"Marrying a man is like buying something you've been
admiring for a long time in a shop window. You may love it when you get it home,
The following are excerpts from a letter written by Lucy (seated, center) to Irene, dated May 26, 1992.
... My sister, Anita, and I quite often went with our mother to Grandmas house at 317 Fargo Ave. The Lucchino sisters and their children all went to Grandma house, mostly on Sundays. The adults would play cards upstairs at Grandmas, and we children would play cards downstairs where Aunt Carmel and Uncle Joe lived with their four daughters.
Grandma had a butlers pantry off of her kitchen. We kids would go in and help ourselves to the homemade bread and the cream cheese. Grandpa bought 5 lbs. of cream cheese, which was packed in a long wooden box. This cheese was sooo good.
I remember going to Grandmas on Easter Sunday when I was a small child. I would kiss Grandmas hand and Grandpas hand, and they would give me some change. That was the custom, and all the grandchildren and Grandmas children would do this. Then I would go downstairs to see Aunt Carmel and Uncle Joe. Uncle Joe would get down on his hands and knees and give me a piggyback ride.
I remember sitting at Grandmas kitchen table with Aunt Rae, while Aunt Rae was still at home, saying the "Hail Mary" prayers. We would have to say 4,000 Hail Marys, starting at the beginning of Advent and finishing on Christmas Eve. Would you believe we still do this, Aunt Rae and I?! It is called a "novena." [Editors note: "Novena" comes from the Latin "novem" meaning "nine"; originally, prayers were repeated for nine consecutive days.]
I remember when I was working at the American Palace Laundry, which was a few blocks down from Grandmas on Fargo Ave. One year we had a terrible snow storm; I think it was in 1935. The city was at a standstill. We had street cars at that time, and they didnt run for about a week. I lived on Swan St. and had no way to get to work, so I stayed with Grandma and Grandpa. Aunt Anna and Irene and Rita were living with Grandma then. Aunt Anna worked at the Laundry and that is how I got my job.
I remember the roses and the pear tree in the backyard on Fargo Ave. I also remember that Grandpa invented some kind of hand soap which was packed in a can. Frank could tell you more about this.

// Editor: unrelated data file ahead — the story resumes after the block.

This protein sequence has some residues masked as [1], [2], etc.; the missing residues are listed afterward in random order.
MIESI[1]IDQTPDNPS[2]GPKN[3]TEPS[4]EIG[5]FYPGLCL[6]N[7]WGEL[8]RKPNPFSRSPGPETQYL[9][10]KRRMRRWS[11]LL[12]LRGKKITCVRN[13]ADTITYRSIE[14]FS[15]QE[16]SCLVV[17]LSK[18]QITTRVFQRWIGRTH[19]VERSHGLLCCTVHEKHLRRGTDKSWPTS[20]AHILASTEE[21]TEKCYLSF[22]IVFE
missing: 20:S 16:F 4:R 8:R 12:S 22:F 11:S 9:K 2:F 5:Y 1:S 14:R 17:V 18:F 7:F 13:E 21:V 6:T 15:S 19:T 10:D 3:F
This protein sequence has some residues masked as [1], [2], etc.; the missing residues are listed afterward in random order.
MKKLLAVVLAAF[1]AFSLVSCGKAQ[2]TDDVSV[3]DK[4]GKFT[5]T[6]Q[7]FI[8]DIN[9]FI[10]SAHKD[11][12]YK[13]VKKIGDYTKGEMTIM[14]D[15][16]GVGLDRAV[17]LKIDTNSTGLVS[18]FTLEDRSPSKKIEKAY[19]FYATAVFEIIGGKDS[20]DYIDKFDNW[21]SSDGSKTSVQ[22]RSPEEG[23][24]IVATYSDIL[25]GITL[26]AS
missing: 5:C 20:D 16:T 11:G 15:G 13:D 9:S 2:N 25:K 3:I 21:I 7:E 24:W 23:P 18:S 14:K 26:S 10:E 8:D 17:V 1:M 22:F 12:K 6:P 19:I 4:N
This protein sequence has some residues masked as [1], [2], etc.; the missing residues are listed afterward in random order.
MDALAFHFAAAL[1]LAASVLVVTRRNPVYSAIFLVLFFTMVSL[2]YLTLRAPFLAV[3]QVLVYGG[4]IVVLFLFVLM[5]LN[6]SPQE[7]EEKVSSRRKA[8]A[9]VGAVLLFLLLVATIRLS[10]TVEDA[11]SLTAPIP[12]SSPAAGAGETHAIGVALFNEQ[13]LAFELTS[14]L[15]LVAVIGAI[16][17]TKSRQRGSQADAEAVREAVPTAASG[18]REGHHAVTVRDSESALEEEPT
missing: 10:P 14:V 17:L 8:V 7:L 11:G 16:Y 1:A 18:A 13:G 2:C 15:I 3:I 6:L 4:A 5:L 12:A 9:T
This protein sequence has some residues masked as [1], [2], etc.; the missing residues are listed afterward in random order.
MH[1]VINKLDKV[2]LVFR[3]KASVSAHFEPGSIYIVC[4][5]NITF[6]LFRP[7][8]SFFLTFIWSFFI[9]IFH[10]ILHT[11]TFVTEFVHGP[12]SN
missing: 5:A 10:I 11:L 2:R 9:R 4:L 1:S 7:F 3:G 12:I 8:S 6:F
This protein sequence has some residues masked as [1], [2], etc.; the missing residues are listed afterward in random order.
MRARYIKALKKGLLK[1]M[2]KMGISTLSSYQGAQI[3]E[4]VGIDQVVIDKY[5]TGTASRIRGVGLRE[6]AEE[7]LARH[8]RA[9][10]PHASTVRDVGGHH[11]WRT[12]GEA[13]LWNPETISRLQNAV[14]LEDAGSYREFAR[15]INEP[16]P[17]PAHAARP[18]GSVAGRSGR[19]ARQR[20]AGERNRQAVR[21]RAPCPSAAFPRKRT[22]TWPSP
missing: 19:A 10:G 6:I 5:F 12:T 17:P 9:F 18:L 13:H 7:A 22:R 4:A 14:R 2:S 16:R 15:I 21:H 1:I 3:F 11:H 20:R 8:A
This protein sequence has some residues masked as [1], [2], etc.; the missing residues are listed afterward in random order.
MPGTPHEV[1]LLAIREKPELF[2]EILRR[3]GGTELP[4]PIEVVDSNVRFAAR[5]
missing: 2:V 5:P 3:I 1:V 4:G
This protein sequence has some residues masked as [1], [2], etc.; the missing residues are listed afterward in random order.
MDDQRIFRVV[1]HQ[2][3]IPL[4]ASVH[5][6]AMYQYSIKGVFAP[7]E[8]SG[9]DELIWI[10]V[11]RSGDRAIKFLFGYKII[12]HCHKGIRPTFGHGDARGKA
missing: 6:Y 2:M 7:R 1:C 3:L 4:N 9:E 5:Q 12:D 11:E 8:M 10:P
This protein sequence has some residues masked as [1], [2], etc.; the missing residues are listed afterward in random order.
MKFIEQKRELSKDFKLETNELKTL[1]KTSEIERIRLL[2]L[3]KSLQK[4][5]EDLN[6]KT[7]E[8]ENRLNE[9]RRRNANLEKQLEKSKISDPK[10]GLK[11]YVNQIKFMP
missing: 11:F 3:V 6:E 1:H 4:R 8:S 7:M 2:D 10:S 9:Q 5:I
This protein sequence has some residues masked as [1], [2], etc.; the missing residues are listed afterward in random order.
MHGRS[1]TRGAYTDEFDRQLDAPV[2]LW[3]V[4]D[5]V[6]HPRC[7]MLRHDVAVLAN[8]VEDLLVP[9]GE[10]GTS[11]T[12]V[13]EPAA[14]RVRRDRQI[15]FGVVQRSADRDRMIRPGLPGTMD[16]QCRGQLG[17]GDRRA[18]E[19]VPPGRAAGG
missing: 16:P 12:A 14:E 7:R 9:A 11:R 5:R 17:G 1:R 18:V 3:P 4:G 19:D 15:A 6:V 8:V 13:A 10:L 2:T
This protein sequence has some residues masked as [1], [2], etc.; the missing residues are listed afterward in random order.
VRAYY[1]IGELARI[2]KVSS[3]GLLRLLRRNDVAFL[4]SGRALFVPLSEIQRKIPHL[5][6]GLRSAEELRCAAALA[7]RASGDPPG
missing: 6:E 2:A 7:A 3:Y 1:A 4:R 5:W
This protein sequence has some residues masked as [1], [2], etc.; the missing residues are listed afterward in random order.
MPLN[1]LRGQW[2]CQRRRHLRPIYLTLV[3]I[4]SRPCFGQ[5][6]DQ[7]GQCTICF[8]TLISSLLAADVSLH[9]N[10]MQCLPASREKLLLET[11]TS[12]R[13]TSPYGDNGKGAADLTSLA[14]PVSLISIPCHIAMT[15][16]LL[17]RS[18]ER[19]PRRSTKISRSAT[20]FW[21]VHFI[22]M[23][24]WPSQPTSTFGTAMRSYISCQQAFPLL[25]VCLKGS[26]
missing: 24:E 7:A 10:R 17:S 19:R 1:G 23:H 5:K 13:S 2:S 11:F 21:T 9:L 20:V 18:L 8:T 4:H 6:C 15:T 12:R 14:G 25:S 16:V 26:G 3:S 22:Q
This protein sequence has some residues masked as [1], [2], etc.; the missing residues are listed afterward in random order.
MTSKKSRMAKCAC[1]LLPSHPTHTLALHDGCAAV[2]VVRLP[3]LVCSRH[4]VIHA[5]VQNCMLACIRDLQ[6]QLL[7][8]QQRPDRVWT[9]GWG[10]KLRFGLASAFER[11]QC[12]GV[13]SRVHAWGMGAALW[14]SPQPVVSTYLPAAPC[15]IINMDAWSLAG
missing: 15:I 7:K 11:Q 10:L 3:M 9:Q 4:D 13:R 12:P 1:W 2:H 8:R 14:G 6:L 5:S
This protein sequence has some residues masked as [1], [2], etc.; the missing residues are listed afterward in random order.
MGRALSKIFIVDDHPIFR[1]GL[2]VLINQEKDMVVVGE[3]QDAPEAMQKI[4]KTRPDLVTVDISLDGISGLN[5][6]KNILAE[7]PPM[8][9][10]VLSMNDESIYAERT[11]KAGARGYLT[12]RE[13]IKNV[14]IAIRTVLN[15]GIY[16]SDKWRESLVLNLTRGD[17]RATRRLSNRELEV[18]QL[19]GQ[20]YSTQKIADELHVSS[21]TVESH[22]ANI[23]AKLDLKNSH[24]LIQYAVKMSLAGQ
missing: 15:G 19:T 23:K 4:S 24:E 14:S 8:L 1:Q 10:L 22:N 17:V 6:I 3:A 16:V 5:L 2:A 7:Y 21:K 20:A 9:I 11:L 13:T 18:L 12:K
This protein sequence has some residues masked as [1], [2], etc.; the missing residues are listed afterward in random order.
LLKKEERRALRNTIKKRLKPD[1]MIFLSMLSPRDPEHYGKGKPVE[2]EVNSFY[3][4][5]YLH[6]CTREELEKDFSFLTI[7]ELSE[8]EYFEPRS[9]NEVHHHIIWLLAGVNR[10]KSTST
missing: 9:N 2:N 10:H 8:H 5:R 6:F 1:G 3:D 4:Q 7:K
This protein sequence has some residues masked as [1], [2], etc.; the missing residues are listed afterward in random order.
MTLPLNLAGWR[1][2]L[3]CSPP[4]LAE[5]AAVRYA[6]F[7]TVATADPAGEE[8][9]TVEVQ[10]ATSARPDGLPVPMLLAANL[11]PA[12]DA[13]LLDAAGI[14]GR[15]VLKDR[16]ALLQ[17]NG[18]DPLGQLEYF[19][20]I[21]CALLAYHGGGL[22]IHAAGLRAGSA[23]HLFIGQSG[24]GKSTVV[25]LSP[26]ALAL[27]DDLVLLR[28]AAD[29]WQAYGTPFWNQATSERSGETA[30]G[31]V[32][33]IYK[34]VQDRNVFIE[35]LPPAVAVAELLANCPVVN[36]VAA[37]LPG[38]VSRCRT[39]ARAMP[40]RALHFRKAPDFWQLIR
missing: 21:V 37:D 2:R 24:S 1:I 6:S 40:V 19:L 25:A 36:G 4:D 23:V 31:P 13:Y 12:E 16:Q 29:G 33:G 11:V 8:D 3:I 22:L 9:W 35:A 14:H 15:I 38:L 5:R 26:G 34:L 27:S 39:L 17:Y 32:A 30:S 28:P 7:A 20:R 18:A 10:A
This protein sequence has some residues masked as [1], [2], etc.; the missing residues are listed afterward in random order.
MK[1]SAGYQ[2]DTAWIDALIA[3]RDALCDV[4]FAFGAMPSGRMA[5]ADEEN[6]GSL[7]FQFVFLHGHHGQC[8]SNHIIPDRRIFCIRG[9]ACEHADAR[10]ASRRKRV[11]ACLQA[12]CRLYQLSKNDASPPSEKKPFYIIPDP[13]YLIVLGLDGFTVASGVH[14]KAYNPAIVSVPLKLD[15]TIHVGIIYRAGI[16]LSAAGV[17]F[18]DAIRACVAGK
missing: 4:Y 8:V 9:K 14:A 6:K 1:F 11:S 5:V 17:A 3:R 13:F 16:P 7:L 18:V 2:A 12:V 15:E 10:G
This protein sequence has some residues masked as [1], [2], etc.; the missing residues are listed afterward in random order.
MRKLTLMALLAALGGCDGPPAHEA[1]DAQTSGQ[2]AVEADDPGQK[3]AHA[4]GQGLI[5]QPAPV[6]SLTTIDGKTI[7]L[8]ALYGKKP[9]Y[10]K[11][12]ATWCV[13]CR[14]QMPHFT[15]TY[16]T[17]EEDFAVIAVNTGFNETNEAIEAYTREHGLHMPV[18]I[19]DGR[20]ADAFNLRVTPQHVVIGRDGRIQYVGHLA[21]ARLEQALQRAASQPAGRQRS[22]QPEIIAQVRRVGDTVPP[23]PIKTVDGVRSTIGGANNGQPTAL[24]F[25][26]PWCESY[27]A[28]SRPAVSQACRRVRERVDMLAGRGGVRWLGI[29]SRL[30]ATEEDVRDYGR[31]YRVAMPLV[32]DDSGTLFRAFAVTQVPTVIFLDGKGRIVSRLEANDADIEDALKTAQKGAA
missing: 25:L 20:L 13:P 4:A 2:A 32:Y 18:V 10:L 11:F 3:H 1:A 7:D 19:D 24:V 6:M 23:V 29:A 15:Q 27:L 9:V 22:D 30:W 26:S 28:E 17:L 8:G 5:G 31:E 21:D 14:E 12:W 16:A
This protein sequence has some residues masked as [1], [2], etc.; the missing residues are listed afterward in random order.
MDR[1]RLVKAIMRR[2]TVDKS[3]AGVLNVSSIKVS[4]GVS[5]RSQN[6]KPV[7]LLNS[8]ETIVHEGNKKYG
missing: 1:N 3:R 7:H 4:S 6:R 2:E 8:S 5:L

When we kids got a little older, we still went to Grandmas with our parents. Our parents would allow us to go to the show; I think it was on Connecticut St.
I remember when I was about 17, I lived on Swan St. and we had a grocery store. Uncle Joe came with one of his buddies to see us. Before he left, he kissed my sister and I good-bye. That same night he had the auto accident and died about 3 weeks later.
This is a prayer that Aunt Angeline wrote:
by Mrs. Marie Angeline Polichette Douglas
To You my God, I give my thanks, as on my knees I pray,
Of course, everyone knows that the sisters - Theresa, Mary, Anna and Rachel - were all very talented with their knitting and crocheting, and also all very good cooks.
Sincerely with love,
"There is no reciprocity.
The following is an excerpt from a letter written to Irene. [Editor's note: The letter was not signed, but the author did a great job of sketching this branch of the family tree. I would appreciate it if someone would tell me who wrote it.]
Michael, our Dad and Grandfather, was the best father, friend, and considerate and compassionate listener. Life was very precious to him, people were very important to him, and he was never too busy to give a helping hand to anyone who needed it. Dad liked to bowl, golf, play cards, checkers, and was a master at Chinese checkers. He was the head of a very happy and loving family.
"Baby: a loud noise at one end
"Marriage is the alliance of two people,